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Skagit River Journal

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First Triplets in Skagit county
The Jenne family of Swinomish flats

(3 photos of Jenne triplets)
Photos of the Jenne triplets at birth, as children and on their 50th birthday in 1941. We believe that from left to right they are Lecphe, Howard and Harriet.

      Back in the frontier days of Skagit county, a rare occurrence on a farm could draw people from many miles around for observation. Two-headed calves attracted folks like a magnet, but the big show that attracted the most folks occurred on Nov. 9, 1891. The unnamed wife of William Jenne on the Swinomish flats gave birth to the first triplets born to a settler family in the Skagit valley. We have transcribed the newspaper story of their 50th birthday party. You can read that first, then the profile of the George Jenne family and then we will give you some background on the extended Jenne family, many of whom emigrated from Germany in the mid-19th century. They celebrated their birthday in those last peaceful days; the Japanese bombed Pearl Harbor four weeks later.

The Jenne triplets celebrate
their 50th birthday in 1941

Nov. 10, 1941, article, probably the Seattle Post-Intelligencer
      Fifty years ago yesterday, farmers driving wagons along the muddy Skagit county roads near LaConner pulled their teams to a halt at every neighbor's fence to call out the biggest news of the year:
      "Hear what happened over at Jennes? Triplets!"
      Mr. and Mrs. William Jenne, who had been expecting their second child, had been blessed with their second, third and fourth — a boy and two girls — and the first triplets anybody remembered in the county.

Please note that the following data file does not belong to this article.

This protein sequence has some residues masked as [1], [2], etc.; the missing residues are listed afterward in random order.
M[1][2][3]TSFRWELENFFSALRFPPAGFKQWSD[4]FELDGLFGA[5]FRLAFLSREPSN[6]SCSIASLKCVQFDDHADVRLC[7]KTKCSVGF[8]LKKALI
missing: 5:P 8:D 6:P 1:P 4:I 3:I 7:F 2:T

The Jenne triplets kept on being news all up and down the Skagit valley for four years until the family moved away to another farm on Lulu island, at the mouth of the the Fraser river, in British Columbia — almost as big in that rural settlement as were the Dionne quintuplets in [eastern Canada] years later.
      People drove ten, fifteen and twenty miles in lumber wagons over roads which werent' much more than trails, to see them. Whenever a farmer wanted to give his wife a holiday, he hitched up the team and drove her down the valley to see the Jenne [family] and the babies, Harriet [Harriett], Howard and Leephe [spelled Lecphe in death record, 1981]. Yesterday Howard — and Leephe, who is now Mrs. H.A. Nelson — got together in Seattle with Harriet, now Mrs. Carl Solid, 2715 Fairview Ave. N. to celebrate their fiftieth birthday anniversaries.
      Much to their surprise they discovered they were still the famous Jenne triplets in the minds of the people whom they had not seen since they were four years old.
      The telephone rang all day. People who as children had gone to the Jenne farm to see the triplets, called them up and wished them good luck and a happy birthday. The postman brought letters and postcards from others who had made the journey in a farm wagon to the farm.
      The twins all are married and all have children. Mrs. Solid is the mother of three daughters and a son. Both Howard Jenne, now the manager of a creamery at Chewelah, Stevens county, and Mrs. Nelson, who lives at Mount Vernon, [has] a son.
      The triplets have made a hobby of clipping newspaper accounts concerning other triplets. They never have read or heard of any other triplets who all reached the age of fifty.

Profile of George F. Jenne family
Page 606, Illustrated History of Skagit & Snohomish counties, 1906